Tunguska is a sparsely inhabited region of forests and swamps in central Siberia. It’s a good thing that the region is sparsely settled. For on June 30, 1908, Tunguska was the scene of one of the most powerful explosions that ever occurred on earth, an explosion whose cause remains a mystery.
On that morning in 1908, a flash of fire lit up the skies over Tunguska. A pillar of smoke was seen from up to 250 miles away, and the roar of an explosion could be heard 500 miles away. Even in Europe, the skies were lit up that night by dust in the atmosphere, dust thrown into the air by the Tungus explosion!
Many years were to pass before Russian scientists could seriously study the Tunguska explosion. In 1927, a Russian expedition. set out to visit this remote region. Even though it had been 19 years since the explosion, the signs of its tremendous force could still be seen over a vast area.
All around the center of the blast, trees lay flat on the ground as ‘if felled at once by the explosion. Many trees were badly burned. An area of more than 1,000 square miles had been devastated by the blast, which scientists believe was equal in force to about 30 million tons of TNT!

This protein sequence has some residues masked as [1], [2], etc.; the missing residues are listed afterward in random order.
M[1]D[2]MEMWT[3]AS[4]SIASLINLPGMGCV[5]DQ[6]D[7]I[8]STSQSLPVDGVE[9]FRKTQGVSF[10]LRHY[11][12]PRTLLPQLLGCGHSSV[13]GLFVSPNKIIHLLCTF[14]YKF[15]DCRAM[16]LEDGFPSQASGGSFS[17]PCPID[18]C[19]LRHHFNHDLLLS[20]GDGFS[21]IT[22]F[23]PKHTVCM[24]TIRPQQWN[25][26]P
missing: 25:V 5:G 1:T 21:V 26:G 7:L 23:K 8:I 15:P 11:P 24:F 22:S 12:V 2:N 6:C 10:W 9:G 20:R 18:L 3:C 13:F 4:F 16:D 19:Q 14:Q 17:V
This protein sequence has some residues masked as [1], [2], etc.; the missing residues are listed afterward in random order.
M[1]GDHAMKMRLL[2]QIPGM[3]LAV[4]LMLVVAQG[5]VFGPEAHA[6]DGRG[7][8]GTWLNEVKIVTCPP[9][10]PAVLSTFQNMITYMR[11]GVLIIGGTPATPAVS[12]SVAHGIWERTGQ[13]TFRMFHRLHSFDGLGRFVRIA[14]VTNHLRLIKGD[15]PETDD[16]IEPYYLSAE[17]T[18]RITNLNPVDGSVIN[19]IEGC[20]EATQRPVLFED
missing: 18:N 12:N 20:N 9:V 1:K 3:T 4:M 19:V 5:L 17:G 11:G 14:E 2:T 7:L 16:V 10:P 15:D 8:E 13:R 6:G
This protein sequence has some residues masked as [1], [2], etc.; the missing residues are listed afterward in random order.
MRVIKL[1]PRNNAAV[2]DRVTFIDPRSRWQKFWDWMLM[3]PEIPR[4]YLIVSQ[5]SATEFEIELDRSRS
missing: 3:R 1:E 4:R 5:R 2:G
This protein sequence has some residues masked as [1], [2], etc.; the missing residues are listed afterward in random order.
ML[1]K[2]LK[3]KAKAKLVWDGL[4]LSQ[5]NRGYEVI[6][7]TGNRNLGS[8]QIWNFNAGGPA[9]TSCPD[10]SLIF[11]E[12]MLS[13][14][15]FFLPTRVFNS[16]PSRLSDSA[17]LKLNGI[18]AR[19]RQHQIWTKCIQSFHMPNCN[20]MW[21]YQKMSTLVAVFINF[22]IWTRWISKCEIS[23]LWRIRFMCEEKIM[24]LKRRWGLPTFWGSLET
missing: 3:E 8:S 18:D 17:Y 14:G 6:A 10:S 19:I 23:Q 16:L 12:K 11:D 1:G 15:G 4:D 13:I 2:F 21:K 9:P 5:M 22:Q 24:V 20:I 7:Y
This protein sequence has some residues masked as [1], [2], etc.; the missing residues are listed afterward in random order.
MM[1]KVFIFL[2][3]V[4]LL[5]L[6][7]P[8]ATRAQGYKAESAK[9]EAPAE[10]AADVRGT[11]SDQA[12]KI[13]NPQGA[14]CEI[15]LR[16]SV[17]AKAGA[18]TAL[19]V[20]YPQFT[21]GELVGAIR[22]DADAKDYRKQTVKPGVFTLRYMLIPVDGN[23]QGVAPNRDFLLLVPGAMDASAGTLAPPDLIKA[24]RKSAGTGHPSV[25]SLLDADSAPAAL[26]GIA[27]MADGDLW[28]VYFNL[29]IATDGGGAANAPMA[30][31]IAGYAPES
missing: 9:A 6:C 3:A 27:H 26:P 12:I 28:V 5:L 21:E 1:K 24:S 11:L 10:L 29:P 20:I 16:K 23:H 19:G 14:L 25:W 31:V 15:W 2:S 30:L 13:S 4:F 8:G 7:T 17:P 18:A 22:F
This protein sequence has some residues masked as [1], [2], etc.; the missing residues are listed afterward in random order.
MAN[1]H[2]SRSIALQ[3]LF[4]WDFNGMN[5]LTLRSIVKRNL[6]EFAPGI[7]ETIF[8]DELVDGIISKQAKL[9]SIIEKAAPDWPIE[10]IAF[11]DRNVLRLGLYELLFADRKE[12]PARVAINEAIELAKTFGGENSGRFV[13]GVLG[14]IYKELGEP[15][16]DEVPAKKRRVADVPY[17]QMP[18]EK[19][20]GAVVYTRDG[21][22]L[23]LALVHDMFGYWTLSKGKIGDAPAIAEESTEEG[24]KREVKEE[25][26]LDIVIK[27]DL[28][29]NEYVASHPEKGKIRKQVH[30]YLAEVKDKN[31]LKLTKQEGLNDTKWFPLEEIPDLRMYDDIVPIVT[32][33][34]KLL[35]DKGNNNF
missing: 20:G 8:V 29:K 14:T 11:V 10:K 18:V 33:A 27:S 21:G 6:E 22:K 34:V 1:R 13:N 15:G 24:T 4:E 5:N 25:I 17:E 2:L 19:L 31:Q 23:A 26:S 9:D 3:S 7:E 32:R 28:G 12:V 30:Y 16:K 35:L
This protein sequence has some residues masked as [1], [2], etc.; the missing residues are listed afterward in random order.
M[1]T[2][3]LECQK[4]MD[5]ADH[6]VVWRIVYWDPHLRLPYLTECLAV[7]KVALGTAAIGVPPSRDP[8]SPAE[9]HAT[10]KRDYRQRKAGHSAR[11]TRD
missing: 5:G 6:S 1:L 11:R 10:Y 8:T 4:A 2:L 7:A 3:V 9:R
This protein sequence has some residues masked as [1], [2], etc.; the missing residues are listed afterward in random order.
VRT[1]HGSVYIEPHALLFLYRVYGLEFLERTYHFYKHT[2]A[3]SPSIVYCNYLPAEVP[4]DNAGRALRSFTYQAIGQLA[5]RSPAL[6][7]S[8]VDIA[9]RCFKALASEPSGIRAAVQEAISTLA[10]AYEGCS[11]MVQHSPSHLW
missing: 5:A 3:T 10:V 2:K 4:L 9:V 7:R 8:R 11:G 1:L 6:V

The Russian scientists at first believed that the Tungus blast had been caused by a huge meteorite that exploded in the earth’s atmosphere. But the first Russian expedition, and three that followed it, failed to turn up any evidence of a meteorite explosion.
Then what did cause this powerful blast? Most scientists now believe that it was caused by a small comet that struck the earth, even though no comets were seen in the skies around the time of the explosion. But other scientists have even suggested that the blast may have been caused by the explosion of a UFO!
One thing is for certain, the location of the blast is as much a “miracle” as the explosion itself is a mystery. For although the blast felled thousands of trees, killed hundreds of reindeer, and destroyed houses in the region, it did not result in a single human death!